An exhibition in celebration of the artist's eightieth birthday.
No More Sheep
By the early seventies, Margot Sandeman's artistic career was moving into a new phase. Almost a decade had been devoted to her young family, and in 1963 the tragic early death of her student friend and artist colleague Joan Eardley had brought to a close a friendship in which the sharing of minds had been uppermost. She was discovering a freedom to explore her own unique talents, and with her children at school, was able to spend daytime hours in the studio.
Eardley and Sandeman had spent many weeks and months working together after the war years and during the early fifties at Corrie on Arran. They were equally committed to painting, and bounced ideas off each other. A sketchbook of sheep drawings by Sandeman - now in the archive of the Scottish National Gallery of Modern Art - was 'finished off' by Eardley; and their correspondence points to a continuing exchange of thoughts about painting. Early oils of sheep by Sandeman bear a close resemblance in their handling to contemporary work by Eardley, but it is in her drawings that one finds a different sensibility. Eardley herself acknowledges the difference between them: 'I feel that when you draw you see what you're doing as a drawing, don't you.' And later: 'Your thing of the sheep caught in a thicket sounds first class.' While on her travelling scholarship in Italy in 1952, Eardley exhorted Sandeman to spend more time on Arran : 'And for you Corrie is necessary now. One has got to be content where one is and not want to be somewhere else or one can never paint, I think.' Eardley was typically generous in her comparisons: 'The thing is that I never produce anything which has anything like the intensive complete feeling which your paintings have. Mine are much more only just scrappy sort of notes - sort of journalistic.'
Sandeman had known and loved the Arran landscape from childhood, and the works in this exhibition indicate a poetic response which long familiarity has honed and defined. Most of these works were painted from memory in the studio, and seem if anything to offer a parallel to Wordsworth's definition of poetry as 'emotion recollected in tranquillity.' Sandeman herself makes the distinction in the work titled 'Philosopher' (cat. No 9). The figure on the right represents Poetry, and, eyes closed, her mind is absorbed and meditative. On the left, the enquiring Philosopher is, in contrast, wrestling with a book. Sandeman's responses have been filtered through all the senses; her paintings seem to breath air and the grass of her fields has a palpable quality. The torn edges of the paper give emphasis to the line of the horizon, or focus on the fallen gate. 'No More Sheep' records the time when the Corrie flock was moved to the neighbouring territory of Sannox because the shepherd, then in his nineties, was no longer able to look after it. The fences, hitherto held together with bits of wire and string, have collapsed, and the gate has sunk into the grass.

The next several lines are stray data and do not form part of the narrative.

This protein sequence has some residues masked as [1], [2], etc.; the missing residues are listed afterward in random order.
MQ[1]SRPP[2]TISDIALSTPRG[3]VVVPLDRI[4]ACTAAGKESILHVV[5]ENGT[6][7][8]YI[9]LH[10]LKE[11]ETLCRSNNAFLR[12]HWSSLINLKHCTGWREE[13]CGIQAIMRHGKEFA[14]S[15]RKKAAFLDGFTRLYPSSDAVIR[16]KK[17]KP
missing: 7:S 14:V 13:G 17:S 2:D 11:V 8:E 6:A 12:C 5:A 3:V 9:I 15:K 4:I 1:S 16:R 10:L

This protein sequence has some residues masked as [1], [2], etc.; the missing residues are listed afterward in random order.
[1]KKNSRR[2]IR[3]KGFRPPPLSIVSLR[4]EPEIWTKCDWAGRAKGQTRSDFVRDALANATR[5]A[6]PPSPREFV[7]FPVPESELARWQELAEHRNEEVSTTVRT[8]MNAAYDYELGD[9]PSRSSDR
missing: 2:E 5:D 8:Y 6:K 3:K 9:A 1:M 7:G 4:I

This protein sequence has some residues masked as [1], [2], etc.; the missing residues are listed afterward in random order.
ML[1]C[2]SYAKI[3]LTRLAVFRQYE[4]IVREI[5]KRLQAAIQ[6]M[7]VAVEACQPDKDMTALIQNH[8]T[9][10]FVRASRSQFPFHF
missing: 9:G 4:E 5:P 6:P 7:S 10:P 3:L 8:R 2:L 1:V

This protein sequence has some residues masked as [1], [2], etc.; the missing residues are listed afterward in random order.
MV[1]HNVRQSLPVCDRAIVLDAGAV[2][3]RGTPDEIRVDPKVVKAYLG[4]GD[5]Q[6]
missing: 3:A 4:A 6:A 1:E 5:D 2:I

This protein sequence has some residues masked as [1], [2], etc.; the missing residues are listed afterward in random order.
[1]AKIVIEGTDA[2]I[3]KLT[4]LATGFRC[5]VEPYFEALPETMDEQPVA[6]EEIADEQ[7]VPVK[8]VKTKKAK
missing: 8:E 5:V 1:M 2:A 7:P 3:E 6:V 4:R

Her highly intuitive vocabulary of form - sheep, rocks, trees, foliage - continued in drawings for Ian Hamilton Finlay and the Wild Hawthorn Press, as well as in her paintings. As early as 1949, the Scotsman's art critic commented 'It is impossible not to recall William Blake when looking at Miss Sandeman's religious themes. But this is due in no way to any superficial resemblance, of which there is none. It happens because Miss Sandeman's imagination has the same authentic quality of the waking-dream that Blake possessed. In her..you will find the true perception of the 'innocent eye' as distinct from the false naivete that so often deplorably apes it. Apart from their intensity of mood..these are designs of originality and distinction.'
In 1952, Joan Eardley wrote 'I have been so lucky in having you as a friend that I forget that people aren't like you.'
JH, May 2002